Unfortunately, along with the benefits of accessibility and ease of use, these highly sophisticated network video systems come with the constant threat of cyberattacks.
IP cameras are not dissimilar from other network devices exposed to attack scenarios. As higher ed institutions transition to IP security systems, they face the same data breach risks. The systems are highly vulnerable and easy to hack, and they present a considerable surface area cybercriminals can use to access a university’s network.
In addition to common threats — malware, ransomware, distributed denial of service, man-in-the-middle and brute-force attacks — video cameras are susceptible to third-party eavesdropping.
Best Practices for Securing IP Cameras
The potential for third-party eavesdropping via camera systems is an example of why university CTOs and data security officers must address the vulnerabilities of their IP security cameras. The goal is to prevent unauthorized access to the system that could compromise other devices in the network.
Here are several security strategies higher ed institutions can implement to prevent or mitigate attacks on their IP camera systems:
Proactive steps include partnering with an Internet of Things solution provider to discover every IoT device connected to a university’s network and assess each device’s security risk. Universities should also invest in technology that integrates IoT security into a broader solution that protects the data center, network, mobile devices, endpoints and cloud assets.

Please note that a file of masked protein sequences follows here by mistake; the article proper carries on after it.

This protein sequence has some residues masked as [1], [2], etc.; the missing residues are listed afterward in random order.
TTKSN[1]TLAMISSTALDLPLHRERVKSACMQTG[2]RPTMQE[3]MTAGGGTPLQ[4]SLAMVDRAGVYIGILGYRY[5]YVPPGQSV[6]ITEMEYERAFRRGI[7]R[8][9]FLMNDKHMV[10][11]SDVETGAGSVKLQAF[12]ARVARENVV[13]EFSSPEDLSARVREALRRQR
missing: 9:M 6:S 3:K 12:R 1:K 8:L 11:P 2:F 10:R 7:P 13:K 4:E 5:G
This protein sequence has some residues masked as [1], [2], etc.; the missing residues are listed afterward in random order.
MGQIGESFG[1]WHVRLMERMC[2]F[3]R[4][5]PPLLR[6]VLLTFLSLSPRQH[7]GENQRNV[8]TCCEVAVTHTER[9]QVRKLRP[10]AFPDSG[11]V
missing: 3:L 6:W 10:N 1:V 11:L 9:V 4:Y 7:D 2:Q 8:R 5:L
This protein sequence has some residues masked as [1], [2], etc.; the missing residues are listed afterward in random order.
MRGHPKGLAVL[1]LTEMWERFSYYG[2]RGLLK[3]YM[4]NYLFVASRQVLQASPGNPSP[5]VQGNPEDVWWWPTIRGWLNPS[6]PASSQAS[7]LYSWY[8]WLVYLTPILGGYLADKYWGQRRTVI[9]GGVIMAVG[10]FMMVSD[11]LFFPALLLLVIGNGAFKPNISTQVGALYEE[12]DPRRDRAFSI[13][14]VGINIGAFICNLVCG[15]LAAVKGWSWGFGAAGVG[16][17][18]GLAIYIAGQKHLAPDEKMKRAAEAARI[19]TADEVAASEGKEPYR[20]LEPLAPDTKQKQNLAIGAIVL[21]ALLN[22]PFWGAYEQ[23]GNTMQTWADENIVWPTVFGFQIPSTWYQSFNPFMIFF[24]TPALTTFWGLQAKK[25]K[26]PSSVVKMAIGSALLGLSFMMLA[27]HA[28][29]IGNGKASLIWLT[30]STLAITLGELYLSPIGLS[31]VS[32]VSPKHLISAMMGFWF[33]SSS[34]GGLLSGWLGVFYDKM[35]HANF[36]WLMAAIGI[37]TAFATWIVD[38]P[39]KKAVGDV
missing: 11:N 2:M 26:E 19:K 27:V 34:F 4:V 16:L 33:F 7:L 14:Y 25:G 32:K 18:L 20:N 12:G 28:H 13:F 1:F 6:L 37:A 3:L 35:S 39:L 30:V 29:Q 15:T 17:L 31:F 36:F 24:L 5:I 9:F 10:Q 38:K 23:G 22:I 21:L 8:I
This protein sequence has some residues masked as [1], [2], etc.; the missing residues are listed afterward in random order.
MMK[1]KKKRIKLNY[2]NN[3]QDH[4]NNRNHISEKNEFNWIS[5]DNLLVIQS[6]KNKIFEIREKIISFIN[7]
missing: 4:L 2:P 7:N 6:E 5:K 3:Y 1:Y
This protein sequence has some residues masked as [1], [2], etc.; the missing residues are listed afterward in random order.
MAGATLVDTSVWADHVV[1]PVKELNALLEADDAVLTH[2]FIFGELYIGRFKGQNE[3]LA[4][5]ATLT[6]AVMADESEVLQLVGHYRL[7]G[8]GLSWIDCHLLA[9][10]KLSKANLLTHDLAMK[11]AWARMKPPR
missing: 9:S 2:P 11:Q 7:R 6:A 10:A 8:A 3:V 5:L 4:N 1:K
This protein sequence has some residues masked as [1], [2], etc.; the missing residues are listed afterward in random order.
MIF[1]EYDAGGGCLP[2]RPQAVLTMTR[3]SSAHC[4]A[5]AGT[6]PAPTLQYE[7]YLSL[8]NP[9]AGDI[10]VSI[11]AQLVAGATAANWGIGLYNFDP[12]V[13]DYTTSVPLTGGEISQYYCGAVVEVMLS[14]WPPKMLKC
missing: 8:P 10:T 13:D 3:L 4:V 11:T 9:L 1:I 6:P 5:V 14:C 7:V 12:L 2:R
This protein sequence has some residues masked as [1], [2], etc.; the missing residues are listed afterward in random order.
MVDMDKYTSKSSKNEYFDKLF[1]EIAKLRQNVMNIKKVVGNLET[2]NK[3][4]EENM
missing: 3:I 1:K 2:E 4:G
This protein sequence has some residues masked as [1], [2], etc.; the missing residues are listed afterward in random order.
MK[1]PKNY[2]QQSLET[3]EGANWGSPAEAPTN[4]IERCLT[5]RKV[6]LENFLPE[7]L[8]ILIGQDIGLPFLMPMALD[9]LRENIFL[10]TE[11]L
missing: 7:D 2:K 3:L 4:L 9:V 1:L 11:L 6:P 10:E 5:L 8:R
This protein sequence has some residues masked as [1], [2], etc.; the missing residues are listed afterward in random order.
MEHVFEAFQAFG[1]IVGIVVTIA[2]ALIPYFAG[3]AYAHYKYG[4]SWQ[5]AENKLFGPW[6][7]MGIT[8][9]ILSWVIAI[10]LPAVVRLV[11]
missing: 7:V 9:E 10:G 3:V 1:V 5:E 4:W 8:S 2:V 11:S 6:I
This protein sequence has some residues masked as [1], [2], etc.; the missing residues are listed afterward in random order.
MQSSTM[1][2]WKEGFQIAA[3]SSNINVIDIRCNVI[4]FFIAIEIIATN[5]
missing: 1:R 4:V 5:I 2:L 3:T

Best practices for managing staff email passwords, guarding against phishing, protecting student data privacy and restricting access to university networks needs to extend to IP cameras. Like other vulnerable access points, IT departments must enable multifactor authentication, limit access by IP address and create a video client account to reduce the risk of compromising the device administrator password.
Penetration tests are used by many institutions to evaluate network security. These simulated attacks are often carried out by trusted third parties authorized by universities to attempt a breach of their systems. However, IP cameras are often overlooked as vulnerabilities. Institutions should ensure that pen tests are performed on these IP devices, using the same tools, techniques and processes attackers would use to pinpoint weaknesses in the security system.
Software updates and patches must be installed, whether the campus uses CCTV, IP cameras or a hybrid approach. Access to the latest software can prevent security holes within the camera systems. Most cloud-based IP systems automatically push out updates and patches. However, for on-premises storage, IT must be sure to choose a product that requires scheduled updates and patches.
Video data storage must be secured, either on-premises or in the cloud, to avoid data loss in the event of a breach. The cloud is ideal for backing up sensitive information saved on local servers. One of the cloud’s security advantages over on-premises servers and infrastructure is its ability to segment storage away from user workstations, where most attacks enter.
The principle of least privilege limits a users’ access to what is required to do their jobs. Users are granted permission to read, write or execute only those files or resources specific to their work. This applies to network and IP camera system access as well.